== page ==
In 1810 William Auld had been appointed superintendent of the larger and more complex Northern Department, which consisted of the posts of York Factory and Fort Churchill (Churchill, Man.), as well as the Saskatchewan and Winnipeg districts, that is, all the posts south and west of Hudson Bay. Unfortunately, Auld was unable to adapt to the retrenching system and resigned in 1814. Thomas succeeded him as governor of the Northern Department, accepting the command for one year only. He took up residence at York Factory. The London committee wanted to encourage its officers to exercise initiative; Thomas was informed at the conclusion of his instructions that “having thus given our Ideas on these points we leave the arrangements entirely to your discretion as the Governor.”
During Thomas’s winter of command he arranged for the supply of pemmican needed to sustain an expedition being mounted in Montreal to challenge the North West Company in the Athabasca country. Colin Robertson*, the organizer, recognizing defects of character in John Clarke*, who was to take command of the expedition, sought the opinion of James Bird* and Thomas at Lake Winnipeg in the summer of 1815. Since they approved of Clarke, they must share the blame for the disaster which befell the venture. During that summer the NWC succeeded in forcing the governor of Assiniboia, Miles Macdonell, to resign, and in dispersing the settlers of the Red River colony. Some of them sought refuge at the end of Lake Winnipeg; there, Thomas persuaded Robertson to lead them back to re-establish the colony. Thomas’s year in the Northern Department had been one of strain and anxiety. On 30 August, probably in recognition of his efforts, Robert Semple*, governor of the HBC territories, appointed him a councillor of Assiniboia.
After the death of Semple at Seven Oaks (Winnipeg) in June 1816 [see Cuthbert Grant*], the HBC asked Thomas to serve as governor-in-chief locum tenens, but he declined. With his family Thomas had spent the winter of 1815–16 at Jack River House and in 1818–19 he wintered at Cumberland House (Sask.), before finally settling in the Red River colony. There, on 30 March 1821, he formally married Sarah, the mother of his children. Later she and seven of the children received baptism.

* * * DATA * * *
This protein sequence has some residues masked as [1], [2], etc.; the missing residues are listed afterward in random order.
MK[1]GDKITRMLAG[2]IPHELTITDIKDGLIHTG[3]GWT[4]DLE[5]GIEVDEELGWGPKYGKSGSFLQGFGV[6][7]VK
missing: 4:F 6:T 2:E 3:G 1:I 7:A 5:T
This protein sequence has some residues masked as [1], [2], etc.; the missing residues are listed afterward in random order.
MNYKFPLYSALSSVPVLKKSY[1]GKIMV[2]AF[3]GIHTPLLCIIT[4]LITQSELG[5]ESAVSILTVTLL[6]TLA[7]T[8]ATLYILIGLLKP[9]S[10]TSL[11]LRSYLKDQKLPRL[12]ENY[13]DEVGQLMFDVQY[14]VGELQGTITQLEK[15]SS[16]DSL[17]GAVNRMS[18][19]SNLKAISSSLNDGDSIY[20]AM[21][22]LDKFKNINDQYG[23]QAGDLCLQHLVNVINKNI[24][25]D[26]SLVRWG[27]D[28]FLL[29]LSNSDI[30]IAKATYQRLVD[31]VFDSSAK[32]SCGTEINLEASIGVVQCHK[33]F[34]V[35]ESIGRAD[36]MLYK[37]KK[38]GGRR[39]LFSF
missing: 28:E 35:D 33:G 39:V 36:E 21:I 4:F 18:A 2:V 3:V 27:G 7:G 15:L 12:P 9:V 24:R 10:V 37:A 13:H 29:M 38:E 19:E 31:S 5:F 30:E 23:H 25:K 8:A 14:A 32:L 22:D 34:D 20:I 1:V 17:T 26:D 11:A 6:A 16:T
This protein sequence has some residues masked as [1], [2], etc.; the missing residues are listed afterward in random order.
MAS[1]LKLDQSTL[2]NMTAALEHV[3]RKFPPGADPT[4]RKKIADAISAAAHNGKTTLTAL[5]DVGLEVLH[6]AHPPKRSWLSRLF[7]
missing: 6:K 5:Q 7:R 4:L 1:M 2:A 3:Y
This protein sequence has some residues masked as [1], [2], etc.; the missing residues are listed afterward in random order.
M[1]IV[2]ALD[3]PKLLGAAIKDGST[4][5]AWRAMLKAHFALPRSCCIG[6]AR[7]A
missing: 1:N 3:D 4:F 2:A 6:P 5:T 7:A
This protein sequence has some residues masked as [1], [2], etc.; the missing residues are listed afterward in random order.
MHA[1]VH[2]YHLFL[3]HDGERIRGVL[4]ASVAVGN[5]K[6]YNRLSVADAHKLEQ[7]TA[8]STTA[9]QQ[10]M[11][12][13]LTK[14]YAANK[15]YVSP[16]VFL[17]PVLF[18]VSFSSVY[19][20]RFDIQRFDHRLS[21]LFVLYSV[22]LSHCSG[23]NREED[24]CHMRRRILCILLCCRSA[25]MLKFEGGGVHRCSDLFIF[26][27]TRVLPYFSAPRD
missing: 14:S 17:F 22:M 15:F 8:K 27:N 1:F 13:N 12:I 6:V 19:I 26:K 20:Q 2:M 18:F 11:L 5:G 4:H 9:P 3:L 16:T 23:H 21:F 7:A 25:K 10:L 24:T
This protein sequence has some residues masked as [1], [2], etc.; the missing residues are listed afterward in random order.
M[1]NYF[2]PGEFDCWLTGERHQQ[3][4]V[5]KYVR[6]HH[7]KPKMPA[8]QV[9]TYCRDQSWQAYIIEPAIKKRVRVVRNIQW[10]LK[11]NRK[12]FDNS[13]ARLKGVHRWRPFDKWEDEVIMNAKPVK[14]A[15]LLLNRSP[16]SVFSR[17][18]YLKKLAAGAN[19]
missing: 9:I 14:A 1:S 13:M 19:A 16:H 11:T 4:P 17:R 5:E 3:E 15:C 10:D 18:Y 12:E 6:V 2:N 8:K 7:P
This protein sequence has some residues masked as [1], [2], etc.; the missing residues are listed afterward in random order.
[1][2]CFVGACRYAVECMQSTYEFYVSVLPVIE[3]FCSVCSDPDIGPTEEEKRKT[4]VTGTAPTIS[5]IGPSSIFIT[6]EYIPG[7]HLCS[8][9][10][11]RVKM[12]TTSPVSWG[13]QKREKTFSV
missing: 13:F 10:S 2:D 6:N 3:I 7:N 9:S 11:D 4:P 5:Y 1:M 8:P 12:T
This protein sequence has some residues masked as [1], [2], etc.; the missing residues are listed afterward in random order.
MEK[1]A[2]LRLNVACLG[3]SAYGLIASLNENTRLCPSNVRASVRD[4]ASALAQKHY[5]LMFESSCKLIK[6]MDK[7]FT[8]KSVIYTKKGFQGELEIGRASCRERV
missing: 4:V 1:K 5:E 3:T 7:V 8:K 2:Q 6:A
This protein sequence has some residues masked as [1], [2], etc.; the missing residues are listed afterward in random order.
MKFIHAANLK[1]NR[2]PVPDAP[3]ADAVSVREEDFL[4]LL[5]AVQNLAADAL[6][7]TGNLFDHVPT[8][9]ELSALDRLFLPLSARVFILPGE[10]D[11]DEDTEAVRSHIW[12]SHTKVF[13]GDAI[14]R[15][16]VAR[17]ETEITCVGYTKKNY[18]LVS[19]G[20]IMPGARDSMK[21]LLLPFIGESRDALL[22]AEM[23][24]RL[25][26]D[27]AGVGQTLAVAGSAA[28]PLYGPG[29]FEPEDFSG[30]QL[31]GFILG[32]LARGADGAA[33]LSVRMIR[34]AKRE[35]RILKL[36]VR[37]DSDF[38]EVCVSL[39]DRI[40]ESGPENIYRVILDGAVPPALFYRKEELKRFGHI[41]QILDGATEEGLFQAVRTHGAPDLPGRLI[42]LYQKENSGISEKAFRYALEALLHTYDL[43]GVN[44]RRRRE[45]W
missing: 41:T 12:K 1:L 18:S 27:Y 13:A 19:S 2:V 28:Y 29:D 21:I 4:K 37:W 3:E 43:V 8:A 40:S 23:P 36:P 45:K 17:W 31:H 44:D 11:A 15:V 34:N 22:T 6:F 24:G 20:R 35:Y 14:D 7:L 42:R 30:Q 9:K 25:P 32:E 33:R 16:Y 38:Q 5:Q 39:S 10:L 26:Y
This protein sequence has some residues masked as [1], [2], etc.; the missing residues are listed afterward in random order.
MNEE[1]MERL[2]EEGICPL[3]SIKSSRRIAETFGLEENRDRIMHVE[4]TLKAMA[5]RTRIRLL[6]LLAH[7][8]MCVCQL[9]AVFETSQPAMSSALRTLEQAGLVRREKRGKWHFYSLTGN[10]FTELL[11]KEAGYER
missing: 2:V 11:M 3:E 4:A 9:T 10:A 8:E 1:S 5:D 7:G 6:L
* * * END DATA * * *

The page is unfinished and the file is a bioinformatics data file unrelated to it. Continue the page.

On 24 Dec. 1822 Andrew H. Bulger*, governor locum tenens of Assiniboia, again appointed Thomas a member of the Council of Assiniboia. Later, George Simpson*, governor of the HBC’s Northern Department, described the council as ineffective, and characterized Thomas as “timid and weak as a child.” Robertson’s appraisal of Thomas was that his knowledge of the fur trade was limited to what occurred on the bay, that he was a “rigid economist,” and that, “like the tanner’s blind horse,” he was afraid of stepping out of his circular path. Nevertheless, the London committee seemed to consider him one of the best men available to direct their affairs in Rupert’s Land.
Thomas’s will provided an annuity of £25 for his wife Sarah, later described by Letitia Hargrave [Mactavish*] as “the most notorious drunkard at Red River.” To each of his two sons he left £3,850, and to each of his six daughters £1,000 in three per cent Bank of England consols. Thomas was regarded as an influential citizen of the colony; his sons followed in their father’s footsteps and several of his daughters married prominent men. Sophia*, the youngest daughter, played a role in translating the Bible into Cree.
PAC, RG 68, General index, 1651–1841. PAM, HBCA, A.6/18; A.30/4, 7; A.32/3: f.222; A.36/13; A.44/2; B.59/ b/30; B.198/b/4, 6; B.239/a/89, 96–97; B.239/b; C.1/392, 400; E.4/1. HBRS, 2 (Rich and Fleming); HBRS, 24 (Davies and Johnson). Letitia [Mactavish] Hargrave, The letters of Letitia Hargrave, ed. Margaret Arnett MacLeod (Toronto, 1947). Morton, Hist. of Canadian west (1939). Rich, Hist. of HBC (1958–59), vol.2.